This WSU Small Farms Team website provides links to various resources on compost science, operations and equipment, compost tea, and vermicomposting.
WSU operates a full scale composting facility on the Pullman campus to recycle organic waste, while providing teaching and research opportunities.
The WSU Puyallup Research Center faculty have conducted extensive work on compost, manure and biosolids. This website provides information on yard waste and food waste composts, clopyralid, calculating bulk density, nutrient management for organic systems and compost facility operator training events. The site has links to the Compost Mix Calculator the Organic Fertilizer Calculator and Center research publications.
An archive of digital photos of various aspects of agricultural composting and compost use to assist agricultural professionals and others in their education programs. Produced as part of the Compost Education and Resources for Western Agriculture project with funding from the Western SARE Program.
WSU Tree Fruit Research and Extension Center webpage. Contains links to additional resources and presentations.
WSU Food Safety website.
A powerpoint created by Dr. K. Killinger, WSU.
Types of mustard for green manures, contacts for WA seed and estimates for mustard acreage by year.
Yoder, J., S. Galinato, D. Granatstein and M. Garcia-Perez. 2011. Biomass and Bioenergy, 35(5):1851-1862.
Digests and agendas from yearly WSU Extension High Residue Farming under Irrigation workshops in Moses Lake, Washington. 2004 to present.
Recorded webinar (online presentation) from Jan 2011 by Craig Cogger, Crop and Soils Scientist and Extension Educator. This seminar discusses research and guidelines on soil amendment choices based on use, nitrogen availability, carbon sequestration potential, handling nutrient imbalances in organic amendments, and an update on herbicide issues in some composts.
Andy McGuire, Agricultural Systems Educator WSU Extension. Program website.
This national initiative seeks to renew what is being called the “agriculture-of-the-middle.” This term refers to a disappearing sector of mid-scale farms/ranches and related agrifood enterprises that are unable to successfully market bulk commodities or sell food directly to consumers. Begun as a task force in 2003, the initiative is entering a development phase.
Syamaladevi, R. M., Sablani, S. S. and Swanson, B. G. 2010. Journal of Food Engineering 101: 32-40
Sablani, S. S., Andrews, P. K., Davies, N. M., Walters, T., Saez, H., Syamaladevi, R. M., and Mohekar, P. R. 2010. Journal of the Science of Food and Agriculture 90: 769-778
Sablani, S. S., Andrews, P. K., Davies, N. M., Walters, T., Saez, H., Bastarrachea, L. 2011. Drying Technology 29: 205-216
This WSU Whatcom County Extension website provides information on the Master Recycler/Composter volunteer program and links to compost publications and fact sheets, such as Compost Fundamentals, and Aminopyralid Residues in Compost and other Organic Amendments.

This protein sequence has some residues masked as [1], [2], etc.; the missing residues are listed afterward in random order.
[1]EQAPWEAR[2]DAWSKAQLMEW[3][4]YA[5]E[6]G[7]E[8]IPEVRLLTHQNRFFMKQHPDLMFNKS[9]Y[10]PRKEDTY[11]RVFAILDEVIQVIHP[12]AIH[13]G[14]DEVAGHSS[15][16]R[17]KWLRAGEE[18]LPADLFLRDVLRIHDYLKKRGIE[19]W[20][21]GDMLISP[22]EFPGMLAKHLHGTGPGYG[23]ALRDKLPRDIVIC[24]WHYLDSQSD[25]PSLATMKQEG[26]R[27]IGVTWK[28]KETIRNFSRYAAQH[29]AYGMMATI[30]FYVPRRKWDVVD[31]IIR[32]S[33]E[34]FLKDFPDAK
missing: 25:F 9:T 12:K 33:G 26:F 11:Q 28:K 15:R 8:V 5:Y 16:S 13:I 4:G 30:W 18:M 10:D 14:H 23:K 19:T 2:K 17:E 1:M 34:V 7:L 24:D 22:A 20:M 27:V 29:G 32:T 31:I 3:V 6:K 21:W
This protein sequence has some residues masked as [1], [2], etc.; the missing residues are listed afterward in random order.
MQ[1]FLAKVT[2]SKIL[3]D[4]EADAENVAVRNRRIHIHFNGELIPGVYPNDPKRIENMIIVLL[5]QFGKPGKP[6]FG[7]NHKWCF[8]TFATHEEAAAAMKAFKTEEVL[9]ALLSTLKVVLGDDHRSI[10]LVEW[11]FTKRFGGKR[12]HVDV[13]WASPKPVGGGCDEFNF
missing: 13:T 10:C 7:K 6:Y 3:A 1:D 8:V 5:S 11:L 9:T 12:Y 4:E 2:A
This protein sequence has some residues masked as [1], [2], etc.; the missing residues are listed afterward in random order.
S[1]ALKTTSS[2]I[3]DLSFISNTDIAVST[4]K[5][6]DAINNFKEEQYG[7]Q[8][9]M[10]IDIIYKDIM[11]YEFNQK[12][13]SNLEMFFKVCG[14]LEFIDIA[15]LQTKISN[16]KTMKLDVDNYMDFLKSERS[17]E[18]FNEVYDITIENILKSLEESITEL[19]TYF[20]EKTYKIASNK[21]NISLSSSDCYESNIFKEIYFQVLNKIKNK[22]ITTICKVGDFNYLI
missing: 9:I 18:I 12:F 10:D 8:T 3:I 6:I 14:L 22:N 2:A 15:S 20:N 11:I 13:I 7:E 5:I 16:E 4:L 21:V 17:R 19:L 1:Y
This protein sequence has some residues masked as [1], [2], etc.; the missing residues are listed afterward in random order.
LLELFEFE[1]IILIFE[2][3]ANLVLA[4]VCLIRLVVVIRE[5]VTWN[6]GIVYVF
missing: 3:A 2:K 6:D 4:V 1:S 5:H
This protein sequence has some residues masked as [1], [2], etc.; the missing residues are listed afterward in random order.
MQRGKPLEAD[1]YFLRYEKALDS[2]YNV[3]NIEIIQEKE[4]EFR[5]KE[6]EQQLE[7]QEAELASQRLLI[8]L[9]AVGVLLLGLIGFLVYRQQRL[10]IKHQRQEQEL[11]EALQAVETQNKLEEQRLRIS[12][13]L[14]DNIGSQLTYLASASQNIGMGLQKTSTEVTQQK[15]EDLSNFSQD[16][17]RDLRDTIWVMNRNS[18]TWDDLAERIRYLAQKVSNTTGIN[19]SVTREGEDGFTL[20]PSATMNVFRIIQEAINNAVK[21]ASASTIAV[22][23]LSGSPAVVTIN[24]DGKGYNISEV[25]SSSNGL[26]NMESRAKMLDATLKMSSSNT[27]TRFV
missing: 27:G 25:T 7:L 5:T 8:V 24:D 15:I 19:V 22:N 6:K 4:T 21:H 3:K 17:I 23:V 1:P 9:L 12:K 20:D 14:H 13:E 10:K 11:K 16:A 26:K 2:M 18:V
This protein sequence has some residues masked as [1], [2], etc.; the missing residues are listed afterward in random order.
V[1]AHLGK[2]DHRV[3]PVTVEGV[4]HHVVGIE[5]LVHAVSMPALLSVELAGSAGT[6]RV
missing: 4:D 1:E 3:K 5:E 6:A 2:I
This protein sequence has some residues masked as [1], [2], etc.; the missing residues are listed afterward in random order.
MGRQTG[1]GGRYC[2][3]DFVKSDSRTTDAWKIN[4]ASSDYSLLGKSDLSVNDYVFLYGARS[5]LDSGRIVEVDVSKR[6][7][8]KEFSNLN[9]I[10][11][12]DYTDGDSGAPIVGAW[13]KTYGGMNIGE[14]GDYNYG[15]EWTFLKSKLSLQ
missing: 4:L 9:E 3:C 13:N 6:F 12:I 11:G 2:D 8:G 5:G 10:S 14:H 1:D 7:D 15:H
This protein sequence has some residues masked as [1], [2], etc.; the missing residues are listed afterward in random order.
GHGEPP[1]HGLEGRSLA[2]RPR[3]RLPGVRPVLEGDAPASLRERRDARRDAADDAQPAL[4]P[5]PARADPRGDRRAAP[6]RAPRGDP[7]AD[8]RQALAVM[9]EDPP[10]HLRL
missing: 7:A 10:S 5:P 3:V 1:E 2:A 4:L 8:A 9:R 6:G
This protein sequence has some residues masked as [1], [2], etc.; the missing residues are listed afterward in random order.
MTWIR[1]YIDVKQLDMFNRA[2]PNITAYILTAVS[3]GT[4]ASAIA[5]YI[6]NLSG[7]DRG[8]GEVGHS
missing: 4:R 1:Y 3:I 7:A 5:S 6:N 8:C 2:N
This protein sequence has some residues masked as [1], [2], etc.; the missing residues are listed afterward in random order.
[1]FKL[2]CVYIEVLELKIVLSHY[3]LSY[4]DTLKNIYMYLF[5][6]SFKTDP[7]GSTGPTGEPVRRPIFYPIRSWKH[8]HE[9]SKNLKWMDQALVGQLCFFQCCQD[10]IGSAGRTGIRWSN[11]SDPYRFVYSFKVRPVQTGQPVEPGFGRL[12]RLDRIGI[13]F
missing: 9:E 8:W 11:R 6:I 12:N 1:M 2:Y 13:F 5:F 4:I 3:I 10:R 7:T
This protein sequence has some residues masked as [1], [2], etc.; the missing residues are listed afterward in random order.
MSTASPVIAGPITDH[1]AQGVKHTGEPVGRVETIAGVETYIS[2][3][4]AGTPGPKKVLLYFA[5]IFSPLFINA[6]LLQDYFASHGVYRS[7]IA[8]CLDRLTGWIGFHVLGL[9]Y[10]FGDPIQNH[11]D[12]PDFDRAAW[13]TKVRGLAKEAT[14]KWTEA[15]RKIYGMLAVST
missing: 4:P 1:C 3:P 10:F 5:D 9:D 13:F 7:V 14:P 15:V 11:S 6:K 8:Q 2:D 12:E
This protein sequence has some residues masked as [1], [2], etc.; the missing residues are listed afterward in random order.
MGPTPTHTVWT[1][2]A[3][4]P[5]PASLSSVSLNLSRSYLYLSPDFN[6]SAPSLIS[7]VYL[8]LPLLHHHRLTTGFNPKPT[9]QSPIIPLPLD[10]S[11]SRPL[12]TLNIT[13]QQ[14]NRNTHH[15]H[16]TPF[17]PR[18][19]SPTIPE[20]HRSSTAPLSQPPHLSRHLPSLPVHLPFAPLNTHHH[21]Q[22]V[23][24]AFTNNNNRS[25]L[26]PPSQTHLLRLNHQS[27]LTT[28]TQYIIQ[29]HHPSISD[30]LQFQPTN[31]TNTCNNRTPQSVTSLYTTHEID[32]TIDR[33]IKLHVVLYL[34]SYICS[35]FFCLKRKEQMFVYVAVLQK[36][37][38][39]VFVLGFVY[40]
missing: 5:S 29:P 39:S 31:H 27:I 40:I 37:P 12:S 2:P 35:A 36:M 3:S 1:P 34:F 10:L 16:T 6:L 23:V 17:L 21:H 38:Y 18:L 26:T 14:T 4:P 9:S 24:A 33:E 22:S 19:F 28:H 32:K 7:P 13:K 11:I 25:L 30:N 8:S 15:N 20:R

(high resolution for print)
- Top Ten Reasons Why to Consider High Residue Farming, Andy McGuire, WSU Extension
- Residue Management at Harvest, Randal Taylor, Oklahoma State University
- Weed Management Considerations in Reduced Tillage Systems, Andrew Kniss, University of Wyoming
- High Residue Farming in the Treasure Valley – Lessons Learned, Steve Norberg, Oregon State University
- No-till Drills and Planters, Randal Taylor, Oklahoma State University
- Optimizing Weed Control in Roundup Ready Corn, Andrew Kniss, University of Wyoming
Influence of biodynamic preparations on compost development and resultant compost extracts on wheat seedling growth
Reeve, J.R., L. Carpenter-Boggs, J.P. Reganold, A.L. York, and W.F. Brinton. 2010. Bioresource Technology.
Good Agricultural Practices (GAP) handbook.
Choosing mustard varieties and on-farm research results on variety biomass measurements and glucosinolate concentrations and production.
On-farm research has been conducted since 1999 to determine the benefits of mustard green manures and to improve their effectiveness. They are being used in irrigated regions of Eastern Washington to improve soil quality, control wind erosion, and manage soilborne pests.
Since 1985 the U.S. government has implemented the Conservation Reserve Program (CRP) which pays farmers NOT to grow crops on millions of acres of highly erodable land. In addition to being a controversial program, much of this land is now coming out of CRP which puts pressure on farmers to grow crops in these areas once again. In the Palouse in Washington State, local farmers and ranchers are looking at holistically grazing livestock as an economically and environmentally sustainable alternative to traditional wheat farming in these sensitive areas and to the CRP in general. Video presented by Managing Change Northwest.
2010. By Kathy Barnard in Connections Magazine (CAHNRS and WSU Extension Alumni and Friends publication).